Lights. Keeping your lights on inside will create the illusion that someone’s home. If you leave the lights on for days at a time while you’re away, that will create the opposite effect. If you travel often, you might want to consider installing specialty dusk-to-dawn lights that come on and shut off on a timer to mimic your presence.

Solid doors. Heavy metal or solid wood core doors make it that much harder for someone to break in. 

Types of security devices

Law enforcement associations. If a burglar has any reason to believe you’re associated with law enforcement, they’ll stay far away. You can give off this illusion by purchasing Sheriff’s Office stickers and placing them on your cars or windows. 

Motion lights. If a burglar is sneaking around your house and trips your motion-detecting lights, they’ll freeze in their tracks. Motion lights signal to the bad guys that their movement has been detected. 

Smart locks. A smart lock or smart doorbell that can be connected to your phone is a great security measure. Criminals recognize these models and know that the owner can usually control the lock and even see who’s there remotely. 

Low gates. While tall fences can provide burglars with coverage while they break in, a low gate in the front has the opposite effect. Remember that these criminals are looking to get in and out as fast as possible. With a gate in their way, it’s just one more obstacle they have to cross.

A Police chasing a burglar

Frequently Asked Questions

Still have worries? Want to know more about the odds of burglaries? These are some of the most frequently asked questions on the topic and the data-backed answers:

What are the odds of having a home invasion?

The odds of experiencing a home burglary is 2.19%. If you tend to leave your doors unlocked, that chance goes up to 4.6%.

How often does a home burglary occur?

In the United States, a home burglary occurs once every 23 seconds. This data comes from the FBI’s very own burglary statistics back in 2017. We haven’t seen the data updated since then.

How many break-ins occur each year?

The United States Bureau of Justice Statistics reports that the US experiences about 3.7 million burglaries each year. This breaks down to 10,137 each day and one every 23 seconds.

What time do most break-ins occur?

While people like to think property crimes happen under the cover of night, it’s actually quite the opposite. Someone going in and out of your house during the daytime is much less suspicious, which is why 65% of burglaries will happen during daylight hours (6am to 6pm, specifically).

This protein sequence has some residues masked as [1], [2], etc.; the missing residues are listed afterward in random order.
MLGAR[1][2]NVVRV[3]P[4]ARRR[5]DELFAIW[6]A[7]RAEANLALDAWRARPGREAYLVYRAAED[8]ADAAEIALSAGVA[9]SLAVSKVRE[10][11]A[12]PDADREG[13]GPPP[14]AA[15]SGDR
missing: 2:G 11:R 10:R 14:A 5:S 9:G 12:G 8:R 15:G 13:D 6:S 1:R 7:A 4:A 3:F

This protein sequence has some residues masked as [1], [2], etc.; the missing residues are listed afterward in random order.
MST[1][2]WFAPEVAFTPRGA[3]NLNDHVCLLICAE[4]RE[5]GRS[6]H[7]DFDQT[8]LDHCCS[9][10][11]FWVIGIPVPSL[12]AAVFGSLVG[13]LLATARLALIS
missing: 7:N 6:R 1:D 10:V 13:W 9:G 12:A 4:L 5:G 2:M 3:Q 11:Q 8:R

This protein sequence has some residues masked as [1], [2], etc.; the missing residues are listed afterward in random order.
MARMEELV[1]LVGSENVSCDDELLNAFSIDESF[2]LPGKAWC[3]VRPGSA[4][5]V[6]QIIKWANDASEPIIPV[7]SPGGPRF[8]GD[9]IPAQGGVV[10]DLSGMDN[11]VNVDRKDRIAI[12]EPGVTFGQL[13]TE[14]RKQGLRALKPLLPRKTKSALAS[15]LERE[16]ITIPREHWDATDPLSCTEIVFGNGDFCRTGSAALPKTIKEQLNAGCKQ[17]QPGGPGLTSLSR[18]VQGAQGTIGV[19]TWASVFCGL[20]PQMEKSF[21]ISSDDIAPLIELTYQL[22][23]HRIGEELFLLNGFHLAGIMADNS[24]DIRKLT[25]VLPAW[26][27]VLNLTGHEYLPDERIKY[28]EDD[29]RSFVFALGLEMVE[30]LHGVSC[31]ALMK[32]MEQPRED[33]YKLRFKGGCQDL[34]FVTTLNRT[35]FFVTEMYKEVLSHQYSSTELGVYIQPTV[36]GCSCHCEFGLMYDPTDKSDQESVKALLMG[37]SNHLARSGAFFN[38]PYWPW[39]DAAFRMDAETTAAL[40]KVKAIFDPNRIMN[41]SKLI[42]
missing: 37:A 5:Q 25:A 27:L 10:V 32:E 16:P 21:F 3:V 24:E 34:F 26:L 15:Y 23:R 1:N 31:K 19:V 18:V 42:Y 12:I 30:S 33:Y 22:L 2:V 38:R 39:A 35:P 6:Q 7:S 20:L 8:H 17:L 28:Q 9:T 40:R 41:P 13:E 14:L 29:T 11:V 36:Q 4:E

How do most burglars break in?

Burglars are trying to enter your home in the easiest way possible and home break in statistics reflect their success in doing so. If they can do it without forceful entry, that’s even better. The most common points of entry they use, in order, are:

  • The front door - Most just open the door and let themselves in
  • Ground floor windows - If it’s unlocked, it’s easy to slide right in.
  • Back door - Over 20% of break-ins happen from the back.
  • Garage door - If it’s open, it’s easy.
  • Basement - Only 4% choose the basement to enter.
  • Unlocked outside areas - places like sheds or unlocked storage units make it easy to get a quick fix.
  • Second story window - If they want it bad enough, they might even climb to the second floor.
What are the chances of someone breaking into your house at night?

There is an average of 1,324,090 burglaries that take place during the night each year. This doesn’t include how many break ins occur each year - the numbers are alarming!

Conclusion

It’s always better to be safe than sorry when it comes to property crime. Taking extra measures to protect your home – things like a guard dog, home security system, or motion detection lights – can greatly decrease the chances of someone breaking into your home and burglarizing it. Take the tips and burglary statistics shared above to protect your family and home from unwanted visitors.

Learn something new? Share this article and spread the knowledge. In the grand scheme of burglaries, that accounts for just 17%. The chances of being broken into at night are very low. 

Share on facebook
Share on linkedin
Share on twitter
Share on email
John Fox
John Fox
Allow me to introduce myself. My name is John Fox and I’ve been working as a security consultant for over 20 years now. During my time in the industry, I’ve learned about what it takes to ensure your home and family are always safe. With Safe Now, I’ve tried to take those two decades of experience and share it with others. My goal now is to help others figure out how to make the right choices for their businesses and families. On my website, you’ll find tips and guides on how to prevent crimes, as well as product recommendations. What’s more, my readers can learn more about what to do in case of an emergency and how to protect themselves at all times. So, if you want to know everything there is about security systems and home safety, I invite you to join me and my team and help us build a community together.